It's hard to tell what that country would look like but-for Indians, Europeans, or natural perfect storms that had not occurred for hundreds (a thousand or more?) years prior; much less agree on what it should look like. But I've never seen much good come of arguments about "should". No matter which way I turned, there was always a "green" reason to get the cut out. :W:
 

BuzzH

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I don't think the fires did wait, probably occurred in the past, just no recorded history of it.

With the huge mono-cultures in the Idaho Panhandle, Yellowstone, and much of Western Montana, there is very little question that many of those areas experienced stand-replacing disturbance long before Lewis and Clark passed through.

Stand replacing disturbance isn't something that happens often on a large scale like 1910, 1919, usually 100-300+ year events.
 
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James Riley

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I don't think the fires did wait, probably occurred in the past, just no recorded history of it.

With the huge mono-cultures in the Idaho Panhandle, Yellowstone, and much of Western Montana, there is very little question that many of those areas experienced stand-replacing disturbance long before Lewis and Clark passed through.

Stand replacing disturbance isn't something that happens often on a large scale like 1910, 1919, usually 100-300+ year events.

I guess it depends on the time scale you choose to use. Much of that old growth wasn't, by definition, replaced for many hundreds of years. It's also wet in that country, relative to the rain shadow to the east and the Salmon River country to the south, so I can see how fires that did burn through there were cool ground fires, eliminating the story-catchers (food) and leaving the big trees alone.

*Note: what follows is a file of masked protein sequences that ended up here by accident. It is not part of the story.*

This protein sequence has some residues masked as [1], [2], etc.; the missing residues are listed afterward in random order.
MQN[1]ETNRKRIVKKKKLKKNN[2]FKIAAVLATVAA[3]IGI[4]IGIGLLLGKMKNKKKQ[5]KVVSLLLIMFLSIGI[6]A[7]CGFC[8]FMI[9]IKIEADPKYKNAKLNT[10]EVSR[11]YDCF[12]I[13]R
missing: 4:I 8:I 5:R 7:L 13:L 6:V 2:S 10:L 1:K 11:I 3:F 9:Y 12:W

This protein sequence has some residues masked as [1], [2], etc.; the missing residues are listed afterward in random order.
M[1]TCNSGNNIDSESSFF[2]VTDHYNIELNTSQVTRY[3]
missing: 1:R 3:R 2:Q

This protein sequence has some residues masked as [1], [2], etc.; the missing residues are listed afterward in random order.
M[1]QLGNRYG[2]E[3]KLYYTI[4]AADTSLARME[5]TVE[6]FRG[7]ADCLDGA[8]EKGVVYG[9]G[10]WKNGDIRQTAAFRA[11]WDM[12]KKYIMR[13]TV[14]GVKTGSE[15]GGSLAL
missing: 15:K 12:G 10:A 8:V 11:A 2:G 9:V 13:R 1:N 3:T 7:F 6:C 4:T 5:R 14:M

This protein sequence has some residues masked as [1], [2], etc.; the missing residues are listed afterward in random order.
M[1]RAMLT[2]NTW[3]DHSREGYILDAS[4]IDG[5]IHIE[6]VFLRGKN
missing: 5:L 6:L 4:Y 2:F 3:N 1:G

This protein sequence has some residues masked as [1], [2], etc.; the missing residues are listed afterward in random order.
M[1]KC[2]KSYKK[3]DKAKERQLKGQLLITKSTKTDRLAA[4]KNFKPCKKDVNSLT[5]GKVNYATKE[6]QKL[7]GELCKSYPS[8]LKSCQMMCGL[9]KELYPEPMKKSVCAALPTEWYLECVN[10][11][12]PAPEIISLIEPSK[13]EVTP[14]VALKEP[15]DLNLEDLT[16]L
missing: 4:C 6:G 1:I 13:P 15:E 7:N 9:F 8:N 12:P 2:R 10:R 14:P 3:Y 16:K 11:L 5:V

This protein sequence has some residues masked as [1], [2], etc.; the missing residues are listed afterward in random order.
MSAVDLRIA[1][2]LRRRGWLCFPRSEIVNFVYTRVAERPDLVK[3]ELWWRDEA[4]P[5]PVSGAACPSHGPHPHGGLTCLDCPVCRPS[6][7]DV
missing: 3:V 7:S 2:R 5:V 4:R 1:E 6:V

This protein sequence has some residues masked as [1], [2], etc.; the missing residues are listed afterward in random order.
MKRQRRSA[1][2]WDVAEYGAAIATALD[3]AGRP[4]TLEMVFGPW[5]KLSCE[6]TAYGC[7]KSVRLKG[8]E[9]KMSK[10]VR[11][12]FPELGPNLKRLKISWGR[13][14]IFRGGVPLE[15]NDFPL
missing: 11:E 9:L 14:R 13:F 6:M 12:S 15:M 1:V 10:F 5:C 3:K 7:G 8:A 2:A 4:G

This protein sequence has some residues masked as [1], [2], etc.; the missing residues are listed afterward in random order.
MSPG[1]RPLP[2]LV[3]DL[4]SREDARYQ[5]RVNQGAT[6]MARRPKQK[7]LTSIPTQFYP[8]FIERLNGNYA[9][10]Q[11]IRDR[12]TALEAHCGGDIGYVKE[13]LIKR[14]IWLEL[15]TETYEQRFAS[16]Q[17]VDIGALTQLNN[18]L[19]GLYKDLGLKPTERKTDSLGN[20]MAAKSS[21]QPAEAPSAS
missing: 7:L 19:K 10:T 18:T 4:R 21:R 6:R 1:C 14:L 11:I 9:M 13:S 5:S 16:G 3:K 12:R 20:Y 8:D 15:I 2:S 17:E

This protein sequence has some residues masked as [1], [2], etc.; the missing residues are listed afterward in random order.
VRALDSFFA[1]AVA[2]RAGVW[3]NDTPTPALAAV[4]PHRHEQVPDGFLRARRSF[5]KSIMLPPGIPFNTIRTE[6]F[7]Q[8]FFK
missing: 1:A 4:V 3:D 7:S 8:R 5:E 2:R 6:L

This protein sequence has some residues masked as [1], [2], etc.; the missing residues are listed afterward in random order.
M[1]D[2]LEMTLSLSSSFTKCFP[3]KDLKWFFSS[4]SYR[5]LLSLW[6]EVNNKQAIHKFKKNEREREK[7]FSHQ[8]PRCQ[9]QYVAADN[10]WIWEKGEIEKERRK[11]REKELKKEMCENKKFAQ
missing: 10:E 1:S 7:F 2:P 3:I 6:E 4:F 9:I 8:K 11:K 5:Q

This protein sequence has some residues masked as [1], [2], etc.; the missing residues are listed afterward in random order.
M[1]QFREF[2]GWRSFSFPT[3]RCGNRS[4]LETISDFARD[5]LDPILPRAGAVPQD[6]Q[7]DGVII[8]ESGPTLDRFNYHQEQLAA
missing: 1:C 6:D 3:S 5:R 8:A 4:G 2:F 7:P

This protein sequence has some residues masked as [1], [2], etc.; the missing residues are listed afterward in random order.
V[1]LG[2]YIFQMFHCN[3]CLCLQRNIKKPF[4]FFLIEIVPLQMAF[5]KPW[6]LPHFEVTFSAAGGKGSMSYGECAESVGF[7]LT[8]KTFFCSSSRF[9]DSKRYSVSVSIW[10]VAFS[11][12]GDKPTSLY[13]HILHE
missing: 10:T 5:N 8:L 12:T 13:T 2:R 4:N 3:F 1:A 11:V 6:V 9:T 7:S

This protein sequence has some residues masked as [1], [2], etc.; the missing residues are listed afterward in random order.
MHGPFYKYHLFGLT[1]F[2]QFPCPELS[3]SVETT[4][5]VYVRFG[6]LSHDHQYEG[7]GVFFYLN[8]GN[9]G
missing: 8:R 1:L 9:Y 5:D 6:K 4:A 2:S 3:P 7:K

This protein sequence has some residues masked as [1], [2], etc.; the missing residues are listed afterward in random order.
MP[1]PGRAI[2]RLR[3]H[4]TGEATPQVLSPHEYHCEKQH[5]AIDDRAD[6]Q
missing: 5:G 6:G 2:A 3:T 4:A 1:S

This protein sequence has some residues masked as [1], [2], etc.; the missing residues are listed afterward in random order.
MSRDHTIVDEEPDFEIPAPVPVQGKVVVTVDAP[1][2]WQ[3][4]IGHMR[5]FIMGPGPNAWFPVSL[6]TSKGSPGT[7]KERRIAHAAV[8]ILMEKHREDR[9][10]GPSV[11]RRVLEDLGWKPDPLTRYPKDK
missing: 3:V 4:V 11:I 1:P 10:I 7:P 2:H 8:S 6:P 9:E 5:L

I just question the idea of an old growth forest lacking elk because it was over run with wolves. Or the idea that we should open it up for elk and then blame a lack of elk on wolves. If it wasn't elk country for Lewis and Clark, then it probably wasn't elk country for wolves either. Maybe it shouldn't be elk country. Maybe it should be old growth with cool ground fires. If we want to open it up for elk then I can hear the saws firing up to help us. Is that a good thing? Maybe. Not my cup of tea. Not everything is about us and I don't want to hunt country that is.
 
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Jwill

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I know the article addresses it, but it's disappointing in these stories where the hunters/trappers weren't up to the task...